Of droughts and flooding rains

Sue Wallace witnesses a seasonal miracle: the flooding of Lake Eyre.

As we fly over a vast saltpan something shimmers in the bright sunlight ahead. It's water heading to Lake Eyre, bringing new life to an arid land.

Fed by the recent Queensland floods, waters from the swollen Georgina and Diamantina rivers have converged in Goyder Lagoon and are now surging through Warburton Creek and into the lake, 700 kilometres north of Adelaide. In the past 40 years or so, the lake has seen many floods of varying sizes but it has filled to capacity only three times in the past 150 years. When it does fill, it becomes the biggest lake in Australia.

Lake Eyre covers 9690 square kilometres, an area roughly the size of Cyprus, and when the waters come it's an exciting time for locals. There's even talk of members of the Lake Eyre Yacht Club dusting off their yachts.

Tess McClaren, who runs the Kalamurina Wildlife Sanctuary with husband Mark, says there's a lot of water coming down the creek and spreading over the salt pans.

The McClarens have only been here for only two years but a neighbour tells them it is the most water she's seen filling into the lake in 13 years.

"It is exciting for us as we can't wait to see the vegetation that follows when the waters subside," McClaren says.

Our pilot drops to 8000 metres and we trace the swollen Warburton Creek and river beds, watching streams creeping over the parched flood plains.

The area is a kaleidoscope of colour; from the dark muddy waters rushing down the creek to shades of green spreading across the salt pans. The water turns pink, purple and blue because of the varying concentrations of minerals.


Since the waters have started filling Lake Eyre it has become home to masses of waterbirds, including Australian pelicans, banded stilts, ducks and waders. Even camels from the Simpson Desert head this way for a drink.

For lunch we land at William Creek, one of Australia's smallest towns, population three. The town's timber and corrugated iron pub is on the Oodnadatta Track, about halfway between Oodnadatta and Maree and was built in 1887 to service the Ghan railway line.

There's lot of talk at the pub about Lake Eyre. The pub resembles a giant visitors' book with walls of business cards and mementoes such as hats, T-shirts, undies and the odd bra.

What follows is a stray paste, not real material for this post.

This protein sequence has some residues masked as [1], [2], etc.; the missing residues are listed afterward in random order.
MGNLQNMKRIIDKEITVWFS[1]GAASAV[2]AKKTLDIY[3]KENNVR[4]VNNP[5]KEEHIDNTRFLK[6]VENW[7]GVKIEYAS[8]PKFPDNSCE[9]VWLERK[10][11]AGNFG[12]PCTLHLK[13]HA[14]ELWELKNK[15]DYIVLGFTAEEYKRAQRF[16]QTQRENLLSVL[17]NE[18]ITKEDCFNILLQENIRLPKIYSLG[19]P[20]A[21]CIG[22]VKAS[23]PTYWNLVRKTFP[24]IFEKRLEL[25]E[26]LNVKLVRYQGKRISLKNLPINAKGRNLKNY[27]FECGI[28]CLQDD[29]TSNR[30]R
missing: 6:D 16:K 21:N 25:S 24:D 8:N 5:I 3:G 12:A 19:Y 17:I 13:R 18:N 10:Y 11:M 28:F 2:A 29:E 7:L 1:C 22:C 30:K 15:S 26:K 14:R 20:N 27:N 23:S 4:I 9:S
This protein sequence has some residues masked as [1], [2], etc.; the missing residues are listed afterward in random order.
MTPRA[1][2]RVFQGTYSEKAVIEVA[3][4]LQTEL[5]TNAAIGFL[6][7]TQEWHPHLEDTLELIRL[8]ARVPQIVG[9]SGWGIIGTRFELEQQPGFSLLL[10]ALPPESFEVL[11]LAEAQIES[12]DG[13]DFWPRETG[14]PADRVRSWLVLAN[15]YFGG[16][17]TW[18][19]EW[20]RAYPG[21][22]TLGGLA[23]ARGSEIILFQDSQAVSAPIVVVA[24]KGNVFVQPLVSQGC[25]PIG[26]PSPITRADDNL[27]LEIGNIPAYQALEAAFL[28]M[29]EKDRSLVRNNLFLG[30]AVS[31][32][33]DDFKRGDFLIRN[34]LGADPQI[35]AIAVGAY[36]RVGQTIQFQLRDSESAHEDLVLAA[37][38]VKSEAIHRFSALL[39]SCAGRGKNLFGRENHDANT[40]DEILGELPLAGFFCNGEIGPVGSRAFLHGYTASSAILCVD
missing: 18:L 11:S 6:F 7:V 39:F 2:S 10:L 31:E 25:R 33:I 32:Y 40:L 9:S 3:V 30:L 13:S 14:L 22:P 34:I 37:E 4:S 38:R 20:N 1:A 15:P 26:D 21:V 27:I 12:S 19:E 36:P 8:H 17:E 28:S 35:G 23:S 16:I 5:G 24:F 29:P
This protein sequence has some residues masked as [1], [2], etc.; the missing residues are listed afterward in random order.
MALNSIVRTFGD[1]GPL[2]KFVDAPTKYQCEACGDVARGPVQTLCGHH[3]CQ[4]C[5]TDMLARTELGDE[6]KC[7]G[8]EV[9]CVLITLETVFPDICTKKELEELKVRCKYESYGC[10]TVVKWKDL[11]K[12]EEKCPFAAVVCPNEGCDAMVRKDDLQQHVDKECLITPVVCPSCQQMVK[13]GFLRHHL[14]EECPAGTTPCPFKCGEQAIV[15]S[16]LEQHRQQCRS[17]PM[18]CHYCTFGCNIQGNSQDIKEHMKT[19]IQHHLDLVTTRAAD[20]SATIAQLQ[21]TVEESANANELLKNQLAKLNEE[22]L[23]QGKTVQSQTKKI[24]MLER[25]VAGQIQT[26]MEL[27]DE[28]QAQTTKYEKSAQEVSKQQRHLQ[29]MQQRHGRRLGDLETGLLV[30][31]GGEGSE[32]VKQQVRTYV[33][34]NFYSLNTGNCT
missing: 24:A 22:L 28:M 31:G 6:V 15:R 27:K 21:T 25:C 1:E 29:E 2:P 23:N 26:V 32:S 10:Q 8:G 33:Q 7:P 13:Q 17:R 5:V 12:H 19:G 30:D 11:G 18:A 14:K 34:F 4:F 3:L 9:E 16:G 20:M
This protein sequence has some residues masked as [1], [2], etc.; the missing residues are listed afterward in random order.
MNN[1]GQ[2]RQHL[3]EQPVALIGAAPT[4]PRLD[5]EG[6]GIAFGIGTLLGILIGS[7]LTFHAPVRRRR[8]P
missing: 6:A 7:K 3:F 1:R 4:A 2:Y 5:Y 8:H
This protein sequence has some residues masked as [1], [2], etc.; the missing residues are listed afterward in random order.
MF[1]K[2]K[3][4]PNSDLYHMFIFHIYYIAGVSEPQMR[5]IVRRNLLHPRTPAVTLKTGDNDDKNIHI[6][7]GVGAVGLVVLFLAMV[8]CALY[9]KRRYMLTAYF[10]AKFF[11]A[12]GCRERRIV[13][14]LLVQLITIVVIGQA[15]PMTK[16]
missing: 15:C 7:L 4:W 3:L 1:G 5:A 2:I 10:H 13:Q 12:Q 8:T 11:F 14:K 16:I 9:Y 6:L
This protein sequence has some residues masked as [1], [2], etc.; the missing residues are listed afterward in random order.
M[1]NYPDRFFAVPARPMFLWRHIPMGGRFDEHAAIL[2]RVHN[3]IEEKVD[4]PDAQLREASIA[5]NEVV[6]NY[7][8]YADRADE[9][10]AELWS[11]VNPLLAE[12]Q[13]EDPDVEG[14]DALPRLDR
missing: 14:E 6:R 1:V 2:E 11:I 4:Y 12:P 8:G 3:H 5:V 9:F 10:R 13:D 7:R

"Throw your business card up there, luv," says a local who's called in for a slab, and I do.

Our next stop on this two-day flying trip is the Arkaroola Wilderness Sanctuary in the northern Flinders Ranges, where the late Reg and Griselda Sprigg dedicated their lives to returning the 610-square-kilometre sheep property to its natural state.

Dr Sprigg was a gifted geologist, avid fossicker, explorer and educator, his wife a pioneering woman who supported her husband in his conservation efforts.

When frustrated by so much official red tape she had a "bulls---t" rubber stamp custom made, which she all but wore out when filing government correspondence.

Today Arkaroola is run by their children, Doug and Margaret, who are continuing their parents' legacy of preserving this property.

Doug meets us at the airstrip and we head off on Arkaroola's four-wheel-drive tour. We follow what was the original mining exploration access track carved out in 1986 to allow access to the old mining areas of Radium Ridge and Mount Painter.

It's a bumpy drive as we leave Arkaroola Gorge on the western side of Dinnertime Hill and climb a quartzite bluff, then pass into granite country. The colours of the Flinders Ranges are spectacular and they seem to change as we look out over Lake Frome.

Heading northwards into the Mount Painter heartland the landscape features rugged granite terrain covered by native pines as well as wattles, eucalypts and clumps of spinifex.

"Hang on," Doug yells as we bounce our way along what looks like an impossible track to Sillers Lookout. We are rewarded with 360-degree views over the Yudnamutana Gorge to Freeling Heights, over the Paralana Hot Springs along the eastern range escarpment and far across the great outwash plains to Lake Frome and Lake Callabonna.

Just when we think it can't get much better, Doug produces afternoon tea - complete with lamingtons.

Sue Wallace travelled courtesy of Smart Air and South Australian Tourism.


Getting there

Two-day packages to Lake Eyre are available from Albury. From Melbourne, Rex flies daily to Albury. From Sydney, Rex, Qantas and Virgin Blue fly daily to Albury.

Touring there

Two-day Lake Eyre flying tours with Albury's Smartair in a Piper Navajo all-weather, twin-engine aircraft cost from $1595. Price includes flights, transfers, accommodation at Arkaroola Wilderness Sanctuary, tours and stops that include William Creek and Broken Hill. Meals not included. Phone 6021 2929 or see smartair.com.au and arkaroola.com.au.